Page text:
I sympathize with those who are frustrated by the claim that we can't be sure that Osama bin Ladan is in hell. Hell certainly exists, people can certainly be damned, this man's sins were certainly damnable. How can we not be certain he is damned?
But let me ask it the other way: How can we be certain?
There are two ways to be certain, about anything: knowledge and faith. By faith, we are certain of the universal premise, "All who die in unrepentant moral sin are damned."
By knowledge we are certain of ... actually, we aren't certain of anything. We don't know the state of anyone's soul at death (even a canonization or a private revelation gives certainty only by faith).
We may have a pretty darn firm opinion of the particular proposition, "This man died in unrepentant mortal sin." But -- and this just adds to the frustration, especially for think-out-loud moderns -- we have been commanded by God to abandon opinions of that kind of particular proposition.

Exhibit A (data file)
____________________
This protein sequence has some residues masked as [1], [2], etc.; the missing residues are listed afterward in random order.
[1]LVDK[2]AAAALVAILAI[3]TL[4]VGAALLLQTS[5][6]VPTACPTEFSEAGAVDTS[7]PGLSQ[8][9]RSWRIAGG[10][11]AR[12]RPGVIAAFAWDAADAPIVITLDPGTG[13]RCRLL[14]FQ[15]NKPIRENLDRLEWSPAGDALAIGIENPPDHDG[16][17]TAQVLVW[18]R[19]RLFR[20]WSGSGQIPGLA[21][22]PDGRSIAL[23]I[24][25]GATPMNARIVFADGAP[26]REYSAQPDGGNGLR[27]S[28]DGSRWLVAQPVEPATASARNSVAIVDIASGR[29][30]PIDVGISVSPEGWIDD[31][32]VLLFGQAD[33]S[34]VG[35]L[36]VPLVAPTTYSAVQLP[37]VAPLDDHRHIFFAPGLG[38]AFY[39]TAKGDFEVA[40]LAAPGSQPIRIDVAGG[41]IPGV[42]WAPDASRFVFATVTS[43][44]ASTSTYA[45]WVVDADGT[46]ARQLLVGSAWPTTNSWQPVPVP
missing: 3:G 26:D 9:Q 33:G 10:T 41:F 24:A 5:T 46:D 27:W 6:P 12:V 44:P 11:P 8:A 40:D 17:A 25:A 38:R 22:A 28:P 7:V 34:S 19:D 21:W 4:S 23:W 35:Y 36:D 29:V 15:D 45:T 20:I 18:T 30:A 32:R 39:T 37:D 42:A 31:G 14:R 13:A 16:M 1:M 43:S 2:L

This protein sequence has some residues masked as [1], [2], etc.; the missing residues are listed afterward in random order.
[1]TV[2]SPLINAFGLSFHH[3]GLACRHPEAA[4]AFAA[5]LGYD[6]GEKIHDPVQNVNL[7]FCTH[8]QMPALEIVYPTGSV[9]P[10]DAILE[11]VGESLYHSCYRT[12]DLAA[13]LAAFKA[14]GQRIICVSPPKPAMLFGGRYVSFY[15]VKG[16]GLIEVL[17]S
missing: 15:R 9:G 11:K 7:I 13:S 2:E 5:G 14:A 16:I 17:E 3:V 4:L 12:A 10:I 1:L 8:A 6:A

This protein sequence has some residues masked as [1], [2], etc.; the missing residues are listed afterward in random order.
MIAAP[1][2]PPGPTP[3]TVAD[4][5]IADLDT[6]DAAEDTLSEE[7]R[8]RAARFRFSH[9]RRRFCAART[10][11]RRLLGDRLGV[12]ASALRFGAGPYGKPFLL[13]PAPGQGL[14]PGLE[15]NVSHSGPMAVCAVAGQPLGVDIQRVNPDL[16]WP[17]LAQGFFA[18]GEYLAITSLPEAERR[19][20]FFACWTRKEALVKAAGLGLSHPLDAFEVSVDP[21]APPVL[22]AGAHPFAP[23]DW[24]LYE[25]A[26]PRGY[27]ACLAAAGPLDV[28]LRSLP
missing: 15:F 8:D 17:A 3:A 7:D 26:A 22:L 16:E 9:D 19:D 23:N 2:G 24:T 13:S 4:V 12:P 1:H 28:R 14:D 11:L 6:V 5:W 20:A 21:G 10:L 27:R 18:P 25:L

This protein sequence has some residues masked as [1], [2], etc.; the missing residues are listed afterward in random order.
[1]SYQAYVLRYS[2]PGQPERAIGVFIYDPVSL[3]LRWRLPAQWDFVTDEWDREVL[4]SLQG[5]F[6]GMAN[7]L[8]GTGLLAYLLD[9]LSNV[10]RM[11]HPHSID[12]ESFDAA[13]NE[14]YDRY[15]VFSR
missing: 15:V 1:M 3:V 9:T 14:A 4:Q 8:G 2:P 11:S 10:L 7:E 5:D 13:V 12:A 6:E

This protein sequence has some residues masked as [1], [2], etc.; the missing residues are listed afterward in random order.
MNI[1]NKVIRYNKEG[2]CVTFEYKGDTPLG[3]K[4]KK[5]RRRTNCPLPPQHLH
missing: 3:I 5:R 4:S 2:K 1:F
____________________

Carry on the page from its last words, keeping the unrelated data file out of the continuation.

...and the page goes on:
Rather than being frustrated by the commandment against judging even in the most obvious cases, rather than being frustrated even by those who go too far in saying, "If we can't be certain any one person is damned, we can be certain no one is," we might profitably meditate on the why of the commandment, on the meaning and effects of that epistemological gap, unbridgeable in this life however short it may appear, between the premises we accept by faith and the conclusion we all but can't help jump to.